Protect Your Family: How To Filter Air At Home And Keep Everyone Healthy
Mar 26, 2018
When we think of air pollution, we tend to think about smog, car exhaust, fumes from factories and power plants — in other words, outdoor air pollutants. But did you know that indoor air can actually be more polluted than outdoor air?
Yes, your house could be making you sick - and the air inside could be the primary culprit.
How is this possible? Well, scientists say that we can use the “rule of 1,000”: a pollutant that is released indoors is 1,000 more likely to be breathed in than a pollutant that is released outdoors.
And what makes the air in our homes so dirty?
First, there are the things that release pollutants continuously: building materials, appliances, and furnishings. There’s also dust, smoke from cooking, pet dander, mould, and dust mites. Add in cigarette smoke, synthetic chemicals from scented air fresheners, toxic household cleaners, and dirt trodden in from outside and you've got a pretty noxious airborne cocktail.
Indoor air pollutants can cause allergies, headaches, dizziness, fatigue, and respiratory problems like asthma. According to this study, everyday exposure to chemicals that commonly pollute indoor air may even contribute to the increasing prevalence of childhood cancer and autism.
Because we spend so much of our time inside our homes, we need to pay closer attention to indoor air quality. Fortunately, there are natural ways to filter air at home so we can have a truly healthy home.
Decorate with houseplants
One of the easiest non chemical ways to improve the quality of indoor air is to get some houseplants.
We already know that plants help us breathe by taking in carbon dioxide and releasing oxygen. Now, thanks to NASA, we also know that certain plants are better at cleaning the air than others. The NASA Clean Air Study found that common houseplants such as peace lily, Chinese evergreen, English ivy, and bamboo palm can remove toxic stuff like formaldehyde, benzene, xylene, and carbon monoxide from the air.
In addition, a 2009 study published by the American Society for Horticultural Sciences found that golden pothos, snake plant, and spider plant reduce the levels of ozone, the main component of air pollution, in an indoor setting.
According to NASA, you should have at least one air purifying plant per 100 square feet for a healthy home.
Use essential oils
Essential oils have so many uses in a non toxic home. You can use them to make natural household cleaners, get rid of bugs, and make the house smell nice. On top of that, a 2012 study found that essential oils can purify indoor air by stopping the growth of airborne bacteria.
One of the best ways to diffuse essential oils inside your home is via an ultrasonic diffuser. With this nifty device, you can get the air cleaning benefits of essential oils without having to worry about naked flames or the soot and smoke from a tea light candle.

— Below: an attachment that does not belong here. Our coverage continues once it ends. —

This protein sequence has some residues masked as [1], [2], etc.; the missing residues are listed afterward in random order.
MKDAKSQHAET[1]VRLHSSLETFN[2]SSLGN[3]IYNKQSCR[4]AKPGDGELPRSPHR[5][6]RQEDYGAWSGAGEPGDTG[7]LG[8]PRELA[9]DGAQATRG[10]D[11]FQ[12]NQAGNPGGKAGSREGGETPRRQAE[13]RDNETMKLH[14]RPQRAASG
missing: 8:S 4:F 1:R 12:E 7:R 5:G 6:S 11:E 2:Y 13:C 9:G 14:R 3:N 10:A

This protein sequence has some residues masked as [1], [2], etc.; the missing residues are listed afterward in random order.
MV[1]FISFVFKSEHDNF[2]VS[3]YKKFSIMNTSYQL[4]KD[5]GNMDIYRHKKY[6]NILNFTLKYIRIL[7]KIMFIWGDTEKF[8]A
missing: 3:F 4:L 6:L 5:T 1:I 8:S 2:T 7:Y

Try activated charcoal
Activated charcoal is a popular water purifier and is now even in things like toothpaste and facial cleansers. Because of its toxin removing effects, activated charcoal can also help clean the air inside your home.
You can hang linen or burlap packets of activated charcoal all around the house to absorb unpleasant odours, dehumidify the air, and eliminate VOCs (volatile organic compounds). These are particularly useful in removing musty smells from bathrooms, storage areas, and cars.
Plug in a salt lamp
Like beeswax candles, Himalayan pink salt lamps are said to release negative ions that act as air purifiers. These beautiful chunks of crystallised salt are heated from inside by a small bulb, which activates their “toxin neutralising” effects.
But, again, the claim that Himalayan salt lamps can clean indoor air remains unverified. This doesn't mean, however, that these lamps don't work. There's a lot of anecdotal evidence out there that salt lamps can remove allergens from the air and even boost people's moods.
Burn beeswax candles
If you like to burn candles in your home, choose beeswax candles. Paraffin candles are derived from petroleum and could release byproducts into the air. Good quality beeswax candles, on the other hand, are made from natural ingredients. They burn clean with practically no scent or smoke.
There are claims that beeswax candles can clean indoor air. This is supposedly because they release negative ions that bind with airborne particles (positively charged ions), causing them to get heavier and drop to the ground. Bear in mind that this claim hasn't been independently verified. Still, if you're going to enjoy the soft glow of candles in your home, go for beeswax instead of paraffin.
How do you filter air at home?